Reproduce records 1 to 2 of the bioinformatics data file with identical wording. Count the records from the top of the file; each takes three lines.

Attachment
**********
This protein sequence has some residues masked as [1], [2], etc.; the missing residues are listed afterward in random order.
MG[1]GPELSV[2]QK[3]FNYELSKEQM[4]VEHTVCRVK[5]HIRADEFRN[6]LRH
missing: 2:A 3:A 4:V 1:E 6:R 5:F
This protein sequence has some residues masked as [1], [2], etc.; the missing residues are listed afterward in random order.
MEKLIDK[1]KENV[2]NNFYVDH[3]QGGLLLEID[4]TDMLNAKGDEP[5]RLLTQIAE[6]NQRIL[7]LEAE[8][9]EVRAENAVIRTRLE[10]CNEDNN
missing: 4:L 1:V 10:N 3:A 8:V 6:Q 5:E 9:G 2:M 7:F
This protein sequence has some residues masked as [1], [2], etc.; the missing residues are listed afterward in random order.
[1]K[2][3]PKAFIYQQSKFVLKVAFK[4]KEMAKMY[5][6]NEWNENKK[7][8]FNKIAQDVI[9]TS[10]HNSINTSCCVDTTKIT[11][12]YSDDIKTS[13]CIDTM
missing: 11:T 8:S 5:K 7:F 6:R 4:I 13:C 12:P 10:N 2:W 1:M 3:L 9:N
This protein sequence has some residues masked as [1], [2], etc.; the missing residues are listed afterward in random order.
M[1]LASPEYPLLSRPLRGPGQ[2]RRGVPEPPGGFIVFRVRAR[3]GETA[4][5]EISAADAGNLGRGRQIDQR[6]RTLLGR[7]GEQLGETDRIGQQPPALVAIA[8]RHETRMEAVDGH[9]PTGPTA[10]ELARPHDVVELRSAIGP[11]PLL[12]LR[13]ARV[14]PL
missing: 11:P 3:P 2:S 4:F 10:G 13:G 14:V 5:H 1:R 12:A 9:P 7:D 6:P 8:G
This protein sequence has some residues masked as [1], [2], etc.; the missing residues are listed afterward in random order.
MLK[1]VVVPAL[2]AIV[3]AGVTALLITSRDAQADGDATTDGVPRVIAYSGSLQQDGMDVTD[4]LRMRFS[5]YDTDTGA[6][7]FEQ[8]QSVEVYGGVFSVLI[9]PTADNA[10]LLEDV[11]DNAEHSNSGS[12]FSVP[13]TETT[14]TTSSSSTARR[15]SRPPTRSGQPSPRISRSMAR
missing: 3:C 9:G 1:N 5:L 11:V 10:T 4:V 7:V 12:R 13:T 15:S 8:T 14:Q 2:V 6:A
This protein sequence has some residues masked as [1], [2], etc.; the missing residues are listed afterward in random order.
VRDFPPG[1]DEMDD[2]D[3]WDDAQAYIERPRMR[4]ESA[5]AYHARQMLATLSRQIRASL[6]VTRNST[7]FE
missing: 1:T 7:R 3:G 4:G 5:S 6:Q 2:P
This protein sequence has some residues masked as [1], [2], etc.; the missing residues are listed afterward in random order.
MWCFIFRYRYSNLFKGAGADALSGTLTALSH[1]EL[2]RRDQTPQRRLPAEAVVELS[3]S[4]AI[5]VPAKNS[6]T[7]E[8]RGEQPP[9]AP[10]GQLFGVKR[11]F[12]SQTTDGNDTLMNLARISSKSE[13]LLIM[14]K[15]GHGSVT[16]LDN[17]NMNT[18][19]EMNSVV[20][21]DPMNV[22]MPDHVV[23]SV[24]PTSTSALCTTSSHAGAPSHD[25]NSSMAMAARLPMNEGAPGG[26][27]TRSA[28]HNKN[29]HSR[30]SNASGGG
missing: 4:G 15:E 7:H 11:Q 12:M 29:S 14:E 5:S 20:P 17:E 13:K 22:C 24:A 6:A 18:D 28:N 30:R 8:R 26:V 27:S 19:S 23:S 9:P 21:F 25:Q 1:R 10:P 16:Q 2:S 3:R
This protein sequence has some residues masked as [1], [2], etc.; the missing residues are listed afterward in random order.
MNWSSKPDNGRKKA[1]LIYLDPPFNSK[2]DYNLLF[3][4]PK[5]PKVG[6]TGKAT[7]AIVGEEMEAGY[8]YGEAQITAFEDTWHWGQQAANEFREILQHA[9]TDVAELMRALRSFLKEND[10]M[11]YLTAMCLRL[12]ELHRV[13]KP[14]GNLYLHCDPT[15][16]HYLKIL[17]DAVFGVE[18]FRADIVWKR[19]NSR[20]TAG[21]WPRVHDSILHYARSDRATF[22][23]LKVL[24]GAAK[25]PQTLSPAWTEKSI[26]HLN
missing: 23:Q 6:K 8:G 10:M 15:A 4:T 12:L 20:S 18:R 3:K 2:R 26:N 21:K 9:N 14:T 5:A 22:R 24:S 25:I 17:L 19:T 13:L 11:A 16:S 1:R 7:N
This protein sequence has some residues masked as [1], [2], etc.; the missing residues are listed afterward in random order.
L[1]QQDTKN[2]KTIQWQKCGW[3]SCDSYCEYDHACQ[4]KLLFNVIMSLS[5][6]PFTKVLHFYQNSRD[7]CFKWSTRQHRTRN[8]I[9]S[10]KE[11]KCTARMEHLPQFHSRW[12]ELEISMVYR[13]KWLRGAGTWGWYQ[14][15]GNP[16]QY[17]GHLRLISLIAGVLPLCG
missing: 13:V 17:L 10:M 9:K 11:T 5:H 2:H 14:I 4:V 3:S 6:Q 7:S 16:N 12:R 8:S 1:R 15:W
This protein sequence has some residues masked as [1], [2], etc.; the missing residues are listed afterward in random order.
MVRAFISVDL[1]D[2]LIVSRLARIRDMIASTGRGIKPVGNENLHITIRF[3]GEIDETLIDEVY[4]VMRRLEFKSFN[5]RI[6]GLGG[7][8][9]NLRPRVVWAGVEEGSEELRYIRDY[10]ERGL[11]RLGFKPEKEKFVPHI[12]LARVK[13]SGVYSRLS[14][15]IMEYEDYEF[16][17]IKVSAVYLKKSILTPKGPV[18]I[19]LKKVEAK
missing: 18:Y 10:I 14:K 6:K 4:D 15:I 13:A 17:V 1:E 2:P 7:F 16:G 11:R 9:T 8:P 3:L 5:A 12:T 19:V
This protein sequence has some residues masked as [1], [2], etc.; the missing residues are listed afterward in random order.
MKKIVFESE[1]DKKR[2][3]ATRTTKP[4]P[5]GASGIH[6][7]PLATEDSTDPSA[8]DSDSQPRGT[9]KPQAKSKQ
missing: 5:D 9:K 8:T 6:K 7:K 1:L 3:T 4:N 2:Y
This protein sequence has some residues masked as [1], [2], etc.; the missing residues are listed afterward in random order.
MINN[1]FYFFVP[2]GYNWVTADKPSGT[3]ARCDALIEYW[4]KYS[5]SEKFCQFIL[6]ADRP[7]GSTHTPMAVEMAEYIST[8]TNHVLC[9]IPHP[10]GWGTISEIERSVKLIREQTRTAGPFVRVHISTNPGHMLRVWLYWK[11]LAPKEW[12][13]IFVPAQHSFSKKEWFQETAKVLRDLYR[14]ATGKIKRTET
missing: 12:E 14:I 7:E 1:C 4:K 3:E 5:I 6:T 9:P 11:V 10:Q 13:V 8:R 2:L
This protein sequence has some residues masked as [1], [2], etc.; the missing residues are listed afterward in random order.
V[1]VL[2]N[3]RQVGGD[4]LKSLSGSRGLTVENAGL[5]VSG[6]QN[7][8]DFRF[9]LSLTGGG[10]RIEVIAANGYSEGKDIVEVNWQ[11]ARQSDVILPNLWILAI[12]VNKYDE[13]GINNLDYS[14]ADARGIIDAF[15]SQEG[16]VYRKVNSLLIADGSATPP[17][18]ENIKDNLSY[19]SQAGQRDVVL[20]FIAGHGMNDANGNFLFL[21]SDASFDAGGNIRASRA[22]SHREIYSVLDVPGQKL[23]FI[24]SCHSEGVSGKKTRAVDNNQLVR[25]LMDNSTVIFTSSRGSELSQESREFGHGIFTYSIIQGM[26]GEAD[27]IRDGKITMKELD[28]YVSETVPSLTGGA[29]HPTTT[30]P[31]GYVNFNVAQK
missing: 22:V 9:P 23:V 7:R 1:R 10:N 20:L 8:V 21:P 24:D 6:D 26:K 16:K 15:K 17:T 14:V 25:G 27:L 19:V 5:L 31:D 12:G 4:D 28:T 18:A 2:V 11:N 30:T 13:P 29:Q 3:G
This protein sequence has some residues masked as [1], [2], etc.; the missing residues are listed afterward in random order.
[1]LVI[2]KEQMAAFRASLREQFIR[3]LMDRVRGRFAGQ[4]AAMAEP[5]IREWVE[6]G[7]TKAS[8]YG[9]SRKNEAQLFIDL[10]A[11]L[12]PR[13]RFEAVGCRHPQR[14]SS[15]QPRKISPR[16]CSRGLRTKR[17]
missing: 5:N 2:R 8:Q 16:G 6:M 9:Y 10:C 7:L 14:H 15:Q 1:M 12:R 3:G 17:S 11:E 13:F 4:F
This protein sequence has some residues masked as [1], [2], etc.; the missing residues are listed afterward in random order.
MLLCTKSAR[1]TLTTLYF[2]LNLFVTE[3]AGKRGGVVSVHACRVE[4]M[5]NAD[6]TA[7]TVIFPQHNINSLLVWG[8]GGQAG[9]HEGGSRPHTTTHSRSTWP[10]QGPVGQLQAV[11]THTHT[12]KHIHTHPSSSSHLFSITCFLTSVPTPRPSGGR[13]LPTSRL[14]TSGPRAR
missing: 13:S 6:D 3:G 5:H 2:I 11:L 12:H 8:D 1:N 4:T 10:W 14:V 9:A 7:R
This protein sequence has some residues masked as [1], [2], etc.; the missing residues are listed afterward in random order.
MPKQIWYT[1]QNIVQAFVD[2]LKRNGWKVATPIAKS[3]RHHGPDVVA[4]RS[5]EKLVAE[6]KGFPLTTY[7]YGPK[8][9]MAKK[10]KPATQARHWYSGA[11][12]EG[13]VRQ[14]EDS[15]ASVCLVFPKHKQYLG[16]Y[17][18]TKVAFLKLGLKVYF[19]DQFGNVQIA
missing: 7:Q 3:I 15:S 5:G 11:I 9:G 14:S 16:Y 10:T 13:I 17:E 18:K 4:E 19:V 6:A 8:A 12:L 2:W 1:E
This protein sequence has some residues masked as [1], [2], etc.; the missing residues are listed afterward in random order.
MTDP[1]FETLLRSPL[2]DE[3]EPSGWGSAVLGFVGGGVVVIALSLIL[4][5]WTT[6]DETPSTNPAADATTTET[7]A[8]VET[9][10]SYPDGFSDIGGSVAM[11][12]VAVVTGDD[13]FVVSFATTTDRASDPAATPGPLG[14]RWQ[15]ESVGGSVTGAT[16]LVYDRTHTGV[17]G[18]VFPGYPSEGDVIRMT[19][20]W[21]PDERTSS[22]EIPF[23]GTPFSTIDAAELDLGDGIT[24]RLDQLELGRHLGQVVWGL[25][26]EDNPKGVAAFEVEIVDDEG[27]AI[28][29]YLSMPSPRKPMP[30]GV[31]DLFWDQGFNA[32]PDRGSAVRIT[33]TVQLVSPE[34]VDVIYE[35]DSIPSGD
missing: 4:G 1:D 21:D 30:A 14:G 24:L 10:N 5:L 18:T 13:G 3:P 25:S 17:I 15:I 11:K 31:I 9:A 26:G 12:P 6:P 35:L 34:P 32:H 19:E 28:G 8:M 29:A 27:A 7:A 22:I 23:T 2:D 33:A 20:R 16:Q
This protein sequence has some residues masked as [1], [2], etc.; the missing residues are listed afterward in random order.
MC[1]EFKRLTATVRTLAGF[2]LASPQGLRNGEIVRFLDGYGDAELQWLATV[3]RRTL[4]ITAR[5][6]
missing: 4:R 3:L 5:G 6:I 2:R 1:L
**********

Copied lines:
This protein sequence has some residues masked as [1], [2], etc.; the missing residues are listed afterward in random order.
MG[1]GPELSV[2]QK[3]FNYELSKEQM[4]VEHTVCRVK[5]HIRADEFRN[6]LRH
missing: 2:A 3:A 4:V 1:E 6:R 5:F
This protein sequence has some residues masked as [1], [2], etc.; the missing residues are listed afterward in random order.
MEKLIDK[1]KENV[2]NNFYVDH[3]QGGLLLEID[4]TDMLNAKGDEP[5]RLLTQIAE[6]NQRIL[7]LEAE[8][9]EVRAENAVIRTRLE[10]CNEDNN
missing: 4:L 1:V 10:N 3:A 8:V 6:Q 5:E 9:G 2:M 7:F